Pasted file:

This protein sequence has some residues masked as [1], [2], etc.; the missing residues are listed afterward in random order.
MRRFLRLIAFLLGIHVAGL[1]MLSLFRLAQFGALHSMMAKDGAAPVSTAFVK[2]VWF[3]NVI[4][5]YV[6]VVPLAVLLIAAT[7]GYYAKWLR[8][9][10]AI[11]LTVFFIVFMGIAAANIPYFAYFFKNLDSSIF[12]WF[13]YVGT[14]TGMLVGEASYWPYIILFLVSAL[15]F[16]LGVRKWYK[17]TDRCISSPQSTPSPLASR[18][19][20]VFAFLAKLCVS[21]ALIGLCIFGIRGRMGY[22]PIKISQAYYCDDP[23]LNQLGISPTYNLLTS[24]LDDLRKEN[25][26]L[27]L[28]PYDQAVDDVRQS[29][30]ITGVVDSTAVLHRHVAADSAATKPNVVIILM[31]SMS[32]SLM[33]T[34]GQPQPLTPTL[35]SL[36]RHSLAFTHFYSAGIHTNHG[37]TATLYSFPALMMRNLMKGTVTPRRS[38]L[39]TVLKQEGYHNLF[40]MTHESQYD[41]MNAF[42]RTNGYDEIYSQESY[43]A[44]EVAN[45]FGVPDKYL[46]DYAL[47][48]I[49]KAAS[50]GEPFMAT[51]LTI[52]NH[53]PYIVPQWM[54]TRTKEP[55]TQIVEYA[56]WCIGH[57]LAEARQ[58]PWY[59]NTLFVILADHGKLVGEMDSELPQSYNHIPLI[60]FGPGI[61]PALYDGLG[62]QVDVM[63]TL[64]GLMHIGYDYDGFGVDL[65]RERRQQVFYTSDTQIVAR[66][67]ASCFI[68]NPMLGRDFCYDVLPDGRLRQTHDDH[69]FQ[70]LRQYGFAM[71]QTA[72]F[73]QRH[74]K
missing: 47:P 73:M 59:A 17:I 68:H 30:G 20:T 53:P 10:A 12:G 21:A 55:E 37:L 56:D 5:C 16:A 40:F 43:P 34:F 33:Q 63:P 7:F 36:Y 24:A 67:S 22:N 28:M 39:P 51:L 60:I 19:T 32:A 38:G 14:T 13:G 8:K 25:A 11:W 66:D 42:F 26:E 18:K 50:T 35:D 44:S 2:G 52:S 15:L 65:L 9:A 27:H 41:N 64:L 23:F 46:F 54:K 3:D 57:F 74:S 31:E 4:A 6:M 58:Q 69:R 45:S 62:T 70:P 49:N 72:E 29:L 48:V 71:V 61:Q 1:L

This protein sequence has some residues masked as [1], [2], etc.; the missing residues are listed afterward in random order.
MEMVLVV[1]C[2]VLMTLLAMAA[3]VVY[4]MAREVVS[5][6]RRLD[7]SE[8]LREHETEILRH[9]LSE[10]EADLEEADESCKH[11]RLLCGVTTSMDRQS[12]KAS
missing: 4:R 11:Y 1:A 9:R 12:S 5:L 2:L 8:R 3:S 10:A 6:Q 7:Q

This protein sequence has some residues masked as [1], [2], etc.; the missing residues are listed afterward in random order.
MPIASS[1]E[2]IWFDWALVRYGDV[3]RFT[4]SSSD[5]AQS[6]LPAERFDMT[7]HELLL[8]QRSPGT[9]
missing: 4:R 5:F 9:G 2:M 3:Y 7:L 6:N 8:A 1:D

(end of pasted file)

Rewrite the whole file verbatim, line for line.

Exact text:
This protein sequence has some residues masked as [1], [2], etc.; the missing residues are listed afterward in random order.
MRRFLRLIAFLLGIHVAGL[1]MLSLFRLAQFGALHSMMAKDGAAPVSTAFVK[2]VWF[3]NVI[4][5]YV[6]VVPLAVLLIAAT[7]GYYAKWLR[8][9][10]AI[11]LTVFFIVFMGIAAANIPYFAYFFKNLDSSIF[12]WF[13]YVGT[14]TGMLVGEASYWPYIILFLVSAL[15]F[16]LGVRKWYK[17]TDRCISSPQSTPSPLASR[18][19][20]VFAFLAKLCVS[21]ALIGLCIFGIRGRMGY[22]PIKISQAYYCDDP[23]LNQLGISPTYNLLTS[24]LDDLRKEN[25][26]L[27]L[28]PYDQAVDDVRQS[29][30]ITGVVDSTAVLHRHVAADSAATKPNVVIILM[31]SMS[32]SLM[33]T[34]GQPQPLTPTL[35]SL[36]RHSLAFTHFYSAGIHTNHG[37]TATLYSFPALMMRNLMKGTVTPRRS[38]L[39]TVLKQEGYHNLF[40]MTHESQYD[41]MNAF[42]RTNGYDEIYSQESY[43]A[44]EVAN[45]FGVPDKYL[46]DYAL[47][48]I[49]KAAS[50]GEPFMAT[51]LTI[52]NH[53]PYIVPQWM[54]TRTKEP[55]TQIVEYA[56]WCIGH[57]LAEARQ[58]PWY[59]NTLFVILADHGKLVGEMDSELPQSYNHIPLI[60]FGPGI[61]PALYDGLG[62]QVDVM[63]TL[64]GLMHIGYDYDGFGVDL[65]RERRQQVFYTSDTQIVAR[66][67]ASCFI[68]NPMLGRDFCYDVLPDGRLRQTHDDH[69]FQ[70]LRQYGFAM[71]QTA[72]F[73]QRH[74]K
missing: 47:P 73:M 59:A 17:I 68:H 30:G 20:T 53:P 10:A 12:G 21:A 55:E 37:L 56:D 5:C 16:A 40:F 43:P 34:F 33:Q 63:P 7:F 36:Y 24:A 67:S 22:N 28:M 39:P 51:L 60:I 19:T 32:A 38:G 14:T 13:G 8:K 25:A 11:W 66:D 42:F 26:E 18:K 50:T 35:D 44:S 2:G 52:S 15:L 65:L 9:A 27:H 41:N 64:L 23:F 46:F 54:K 3:D 57:F 74:S 31:E 4:A 6:M 58:Q 69:R 45:S 62:T 70:P 49:N 72:E 29:L 48:V 71:V 61:Q 1:L

This protein sequence has some residues masked as [1], [2], etc.; the missing residues are listed afterward in random order.
MEMVLVV[1]C[2]VLMTLLAMAA[3]VVY[4]MAREVVS[5][6]RRLD[7]SE[8]LREHETEILRH[9]LSE[10]EADLEEADESCKH[11]RLLCGVTTSMDRQS[12]KAS
missing: 4:R 11:Y 1:A 9:R 12:S 5:L 2:L 8:R 3:S 10:A 6:Q 7:Q

This protein sequence has some residues masked as [1], [2], etc.; the missing residues are listed afterward in random order.
MPIASS[1]E[2]IWFDWALVRYGDV[3]RFT[4]SSSD[5]AQS[6]LPAERFDMT[7]HELLL[8]QRSPGT[9]
missing: 4:R 5:F 9:G 2:M 3:Y 7:L 6:N 8:A 1:D